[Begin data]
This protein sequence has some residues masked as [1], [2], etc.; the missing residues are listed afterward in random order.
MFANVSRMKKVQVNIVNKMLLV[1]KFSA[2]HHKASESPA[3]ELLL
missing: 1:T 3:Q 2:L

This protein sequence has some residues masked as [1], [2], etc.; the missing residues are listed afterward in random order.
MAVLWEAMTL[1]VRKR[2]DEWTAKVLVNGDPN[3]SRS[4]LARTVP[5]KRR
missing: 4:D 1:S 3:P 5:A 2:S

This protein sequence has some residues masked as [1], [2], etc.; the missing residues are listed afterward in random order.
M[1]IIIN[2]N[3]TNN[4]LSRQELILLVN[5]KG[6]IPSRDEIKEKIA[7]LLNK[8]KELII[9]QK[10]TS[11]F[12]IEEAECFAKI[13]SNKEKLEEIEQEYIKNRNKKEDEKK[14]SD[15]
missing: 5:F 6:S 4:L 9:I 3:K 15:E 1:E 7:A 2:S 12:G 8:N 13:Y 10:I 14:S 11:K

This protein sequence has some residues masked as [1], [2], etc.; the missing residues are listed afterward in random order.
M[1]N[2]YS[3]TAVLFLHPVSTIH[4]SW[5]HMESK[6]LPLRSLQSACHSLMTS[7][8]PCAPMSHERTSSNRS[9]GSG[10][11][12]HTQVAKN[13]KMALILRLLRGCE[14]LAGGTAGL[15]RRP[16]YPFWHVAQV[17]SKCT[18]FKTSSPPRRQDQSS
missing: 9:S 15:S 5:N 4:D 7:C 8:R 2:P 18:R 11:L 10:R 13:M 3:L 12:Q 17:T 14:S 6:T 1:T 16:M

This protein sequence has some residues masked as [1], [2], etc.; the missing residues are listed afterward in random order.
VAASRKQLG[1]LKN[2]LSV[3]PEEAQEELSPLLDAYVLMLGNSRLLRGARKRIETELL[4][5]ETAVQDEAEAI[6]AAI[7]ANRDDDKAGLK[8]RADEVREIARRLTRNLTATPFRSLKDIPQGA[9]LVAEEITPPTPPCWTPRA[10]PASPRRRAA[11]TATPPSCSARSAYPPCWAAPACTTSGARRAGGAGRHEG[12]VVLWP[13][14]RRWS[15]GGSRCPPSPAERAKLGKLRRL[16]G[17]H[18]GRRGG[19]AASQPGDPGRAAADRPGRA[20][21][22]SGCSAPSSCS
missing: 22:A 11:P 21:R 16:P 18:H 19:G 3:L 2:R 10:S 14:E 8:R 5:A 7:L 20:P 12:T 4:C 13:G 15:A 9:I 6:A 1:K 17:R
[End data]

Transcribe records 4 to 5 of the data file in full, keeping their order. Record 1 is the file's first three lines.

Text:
This protein sequence has some residues masked as [1], [2], etc.; the missing residues are listed afterward in random order.
M[1]N[2]YS[3]TAVLFLHPVSTIH[4]SW[5]HMESK[6]LPLRSLQSACHSLMTS[7][8]PCAPMSHERTSSNRS[9]GSG[10][11][12]HTQVAKN[13]KMALILRLLRGCE[14]LAGGTAGL[15]RRP[16]YPFWHVAQV[17]SKCT[18]FKTSSPPRRQDQSS
missing: 9:S 15:S 5:N 4:D 7:C 8:R 2:P 18:R 11:L 10:R 13:M 3:L 12:Q 17:T 14:S 6:T 1:T 16:M

This protein sequence has some residues masked as [1], [2], etc.; the missing residues are listed afterward in random order.
VAASRKQLG[1]LKN[2]LSV[3]PEEAQEELSPLLDAYVLMLGNSRLLRGARKRIETELL[4][5]ETAVQDEAEAI[6]AAI[7]ANRDDDKAGLK[8]RADEVREIARRLTRNLTATPFRSLKDIPQGA[9]LVAEEITPPTPPCWTPRA[10]PASPRRRAA[11]TATPPSCSARSAYPPCWAAPACTTSGARRAGGAGRHEG[12]VVLWP[13][14]RRWS[15]GGSRCPPSPAERAKLGKLRRL[16]G[17]H[18]GRRGG[19]AASQPGDPGRAAADRPGRA[20][21][22]SGCSAPSSCS
missing: 22:A 11:P 21:R 16:P 18:H 19:G 3:L 2:R 10:S 14:E 8:R 5:A 7:L 20:P 12:T 4:C 13:G 15:A 9:I 6:A 1:K 17:R